When it comes to acronyms, the world of healthcare is in abundance. So, how does an ACO work, and what is it?
An ACO, or Accountable Care Organization, is joined voluntarily by physicians, hospitals, and other medical providers to incentivize the delivery of high-quality healthcare. While it has been compared to an HMO (Health Maintenance Organization), ACOs involve Medicare and Medicaid patients exclusively.
In 2022, there are now 483 ACOs providing care for 11 million Medicare patients.
How An ACO (Accountable Care Organization) Works
ACOs are a product of the ACA (Affordable Care Act signed into law in 2010) and set up to improve care for beneficiaries under the CMS (Centers for Medicare and Medicaid Services). They focus on the traditional Medicare, fee-for-service population, and you may sometimes see it referred to as the Medicare Shared Savings Program.
The objective of the ACO model is to cut down on unnecessary costs and duplication of services, which can be done through improved coordination between everyone involved in a patient’s care. Support provided by an ACO assist in quality and cost tracking, so physicians and practices can focus on delivering the best care for Medicare patients. This includes finding opportunities based on data, prescribing an improvement plan, reporting, and monitoring cost/utilization.
ACOs need to reach a threshold of at least 5,000
How Does an ACO Impact Providers
Each calendar year, CMS will do an assessment of how the healthcare entity performs in terms of quality and cost. Originally, there was only upside risk with the savings generated shared among participants. This initial offer was intended to encourage more participation.
As the program continues to roll out, ACOs who demonstrate cost savings brought about by attentive and efficient care receive a bonus. Those who underperform may incur a penalty, while ACOs in the middle are not affected either way. The consequences of low performance are a gamble that many providers cannot afford. ACOs prepared to absorb the financial impact can alleviate these concerns.
How ACOs Are Increasing Care Quality and Reducing Costs
Funding for CMS programs is a finite resource, so when costs become exorbitant, agencies must investigate why it is happening. The sad reality is that gaps in patient care result in preventable hospitalizations, overuse of resources, or new chronic conditions. These scenarios incur enormous expenses for Medicare and put patients at risk.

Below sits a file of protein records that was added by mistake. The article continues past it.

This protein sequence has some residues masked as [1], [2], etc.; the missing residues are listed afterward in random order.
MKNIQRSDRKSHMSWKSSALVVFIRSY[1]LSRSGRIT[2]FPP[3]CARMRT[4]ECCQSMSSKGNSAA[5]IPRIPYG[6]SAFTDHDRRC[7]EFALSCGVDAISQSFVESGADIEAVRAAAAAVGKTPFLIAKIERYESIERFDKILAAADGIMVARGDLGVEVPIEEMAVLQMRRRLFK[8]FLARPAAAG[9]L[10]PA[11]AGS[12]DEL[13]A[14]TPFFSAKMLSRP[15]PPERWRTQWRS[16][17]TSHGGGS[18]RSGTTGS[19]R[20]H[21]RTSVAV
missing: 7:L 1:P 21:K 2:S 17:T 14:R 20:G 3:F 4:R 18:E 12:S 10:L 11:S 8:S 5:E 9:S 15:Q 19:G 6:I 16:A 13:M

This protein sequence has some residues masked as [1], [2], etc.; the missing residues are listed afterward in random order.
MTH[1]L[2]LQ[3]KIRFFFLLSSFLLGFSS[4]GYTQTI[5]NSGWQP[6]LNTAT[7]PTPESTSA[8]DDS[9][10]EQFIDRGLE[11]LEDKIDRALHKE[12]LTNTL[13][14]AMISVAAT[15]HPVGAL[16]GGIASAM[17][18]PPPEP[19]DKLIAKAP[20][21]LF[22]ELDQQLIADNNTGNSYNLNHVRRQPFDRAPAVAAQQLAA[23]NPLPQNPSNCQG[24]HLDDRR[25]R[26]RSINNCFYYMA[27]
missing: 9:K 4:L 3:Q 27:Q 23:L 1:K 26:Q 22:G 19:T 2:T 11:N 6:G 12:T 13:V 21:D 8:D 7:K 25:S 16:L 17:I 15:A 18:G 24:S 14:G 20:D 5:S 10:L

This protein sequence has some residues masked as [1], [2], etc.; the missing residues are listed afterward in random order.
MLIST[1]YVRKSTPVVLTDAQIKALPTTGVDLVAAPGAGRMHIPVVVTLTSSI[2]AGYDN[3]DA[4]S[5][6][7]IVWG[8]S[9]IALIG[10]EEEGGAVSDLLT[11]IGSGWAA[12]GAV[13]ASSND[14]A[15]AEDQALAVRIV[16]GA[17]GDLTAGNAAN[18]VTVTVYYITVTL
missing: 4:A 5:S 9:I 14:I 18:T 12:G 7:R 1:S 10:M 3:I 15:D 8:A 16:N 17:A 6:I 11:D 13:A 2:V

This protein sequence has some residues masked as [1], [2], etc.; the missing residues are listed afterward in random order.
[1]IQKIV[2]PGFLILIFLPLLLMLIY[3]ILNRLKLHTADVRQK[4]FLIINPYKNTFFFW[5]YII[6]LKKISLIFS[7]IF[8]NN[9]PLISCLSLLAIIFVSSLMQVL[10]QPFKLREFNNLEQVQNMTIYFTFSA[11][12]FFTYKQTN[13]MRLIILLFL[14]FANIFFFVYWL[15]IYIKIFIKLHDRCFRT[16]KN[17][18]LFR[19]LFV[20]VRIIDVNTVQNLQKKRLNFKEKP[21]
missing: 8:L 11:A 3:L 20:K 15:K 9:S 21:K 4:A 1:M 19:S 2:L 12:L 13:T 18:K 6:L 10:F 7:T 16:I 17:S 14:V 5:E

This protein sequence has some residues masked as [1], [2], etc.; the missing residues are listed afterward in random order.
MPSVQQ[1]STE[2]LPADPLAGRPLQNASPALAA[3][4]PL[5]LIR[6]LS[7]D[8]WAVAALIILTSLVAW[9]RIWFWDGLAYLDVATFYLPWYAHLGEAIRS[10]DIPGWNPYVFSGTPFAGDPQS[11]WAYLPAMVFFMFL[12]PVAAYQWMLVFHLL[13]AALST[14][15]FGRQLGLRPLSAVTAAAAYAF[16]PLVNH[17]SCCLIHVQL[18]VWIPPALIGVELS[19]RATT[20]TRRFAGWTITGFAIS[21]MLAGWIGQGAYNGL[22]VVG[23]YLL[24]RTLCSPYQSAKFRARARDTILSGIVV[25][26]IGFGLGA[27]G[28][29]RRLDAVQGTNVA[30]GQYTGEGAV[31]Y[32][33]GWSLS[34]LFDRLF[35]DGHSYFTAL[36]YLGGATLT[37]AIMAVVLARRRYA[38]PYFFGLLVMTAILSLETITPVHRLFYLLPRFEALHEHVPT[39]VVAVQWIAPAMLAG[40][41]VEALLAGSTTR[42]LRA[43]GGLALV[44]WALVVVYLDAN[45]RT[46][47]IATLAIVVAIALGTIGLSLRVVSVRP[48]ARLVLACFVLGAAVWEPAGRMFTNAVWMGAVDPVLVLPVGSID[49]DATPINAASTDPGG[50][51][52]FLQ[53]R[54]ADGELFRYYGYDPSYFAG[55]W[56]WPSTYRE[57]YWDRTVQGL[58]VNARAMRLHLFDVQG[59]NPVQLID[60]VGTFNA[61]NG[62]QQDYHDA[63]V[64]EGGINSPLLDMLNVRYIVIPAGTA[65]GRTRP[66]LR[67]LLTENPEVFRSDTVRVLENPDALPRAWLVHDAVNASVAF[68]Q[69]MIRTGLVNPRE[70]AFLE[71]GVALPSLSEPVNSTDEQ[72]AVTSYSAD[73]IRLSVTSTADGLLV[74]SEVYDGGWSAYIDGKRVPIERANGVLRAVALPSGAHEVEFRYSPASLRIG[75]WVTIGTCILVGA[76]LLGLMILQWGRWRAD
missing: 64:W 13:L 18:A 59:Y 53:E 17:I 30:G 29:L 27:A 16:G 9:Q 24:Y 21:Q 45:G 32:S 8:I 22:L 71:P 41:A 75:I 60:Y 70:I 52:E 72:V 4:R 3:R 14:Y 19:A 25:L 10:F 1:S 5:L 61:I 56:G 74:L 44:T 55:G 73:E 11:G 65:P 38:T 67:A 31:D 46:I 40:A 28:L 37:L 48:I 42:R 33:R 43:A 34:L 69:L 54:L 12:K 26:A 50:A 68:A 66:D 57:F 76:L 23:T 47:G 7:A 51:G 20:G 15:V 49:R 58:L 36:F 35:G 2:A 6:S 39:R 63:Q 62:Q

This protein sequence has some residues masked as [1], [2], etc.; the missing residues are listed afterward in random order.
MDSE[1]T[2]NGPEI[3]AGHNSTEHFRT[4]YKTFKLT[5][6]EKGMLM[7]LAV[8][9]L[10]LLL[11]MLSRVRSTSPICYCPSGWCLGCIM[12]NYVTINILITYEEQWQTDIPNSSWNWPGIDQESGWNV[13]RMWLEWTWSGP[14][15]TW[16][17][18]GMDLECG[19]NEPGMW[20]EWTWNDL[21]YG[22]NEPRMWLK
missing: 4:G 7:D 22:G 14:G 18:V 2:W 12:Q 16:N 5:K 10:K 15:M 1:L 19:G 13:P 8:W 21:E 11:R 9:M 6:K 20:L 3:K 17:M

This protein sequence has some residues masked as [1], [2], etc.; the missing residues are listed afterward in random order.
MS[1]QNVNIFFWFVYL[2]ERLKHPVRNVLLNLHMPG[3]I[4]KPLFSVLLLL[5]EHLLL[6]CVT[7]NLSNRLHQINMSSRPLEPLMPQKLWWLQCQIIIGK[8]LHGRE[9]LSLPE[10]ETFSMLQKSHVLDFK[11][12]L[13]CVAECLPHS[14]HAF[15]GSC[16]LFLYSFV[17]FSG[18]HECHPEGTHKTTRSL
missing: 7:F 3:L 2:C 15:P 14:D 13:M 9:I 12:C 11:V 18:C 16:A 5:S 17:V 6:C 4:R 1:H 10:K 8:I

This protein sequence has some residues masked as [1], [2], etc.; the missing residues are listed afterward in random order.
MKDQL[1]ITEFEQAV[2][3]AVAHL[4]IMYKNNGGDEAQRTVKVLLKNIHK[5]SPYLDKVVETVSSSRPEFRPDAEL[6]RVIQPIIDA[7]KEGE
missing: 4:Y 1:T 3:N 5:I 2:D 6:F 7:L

The ACO must be strategic in developing processes to improve quality, while managing costs and utilization. Successful ACO’s must ask questions such as: “Is my patient at risk for hospitalization and how can we intervene?” “My patient’s situation has escalated to where they do need hospitalization, where is the right place to send them?”, and
Policy and Medicine shared that CMS reported savings of $4.1 billion in 2020 thanks to ACOs. A is for accountable, and providers are rolling up their sleeves to do their part in cutting down on Medicare payout.
ACO Quality Measures and Reporting Specifics
ACO’s are required to report either 3 eCQMs (Electronic Clinical Quality Measures) or 10 Web Interface Quality Measures. The grading of quality measures is scaled and compared against certain benchmarks calculated by CMS.
For example, our ACO in Michigan has scored 94% in 2017, with a 2-year average of 95%. This meant a +1.71% payment adjustment for 2019, with a context of -4.00% to +2.02% possible. Quality scores are based on measures such as the patient/caregiver experience, care coordination/patient safety, preventive health, and care of at-risk populations. In 2019, we saw a savings of $3.49 million, or $678 per member, plus another high quality score of 92%.
Strong performance for our ACO continues. In 2020, we reached a score of 100% with a payment adjustment of 1.87% taking effect in 2022. The uplift range for 2020 was –9.00% – 1.87%, making our achievement the highest possible for the exceptional performance bracket. CMS Guideline are a lot to distill when carving out pathways to the rewards. ACOs are there to support participants in staying on course toward a positive outcome and avoid paying penalties.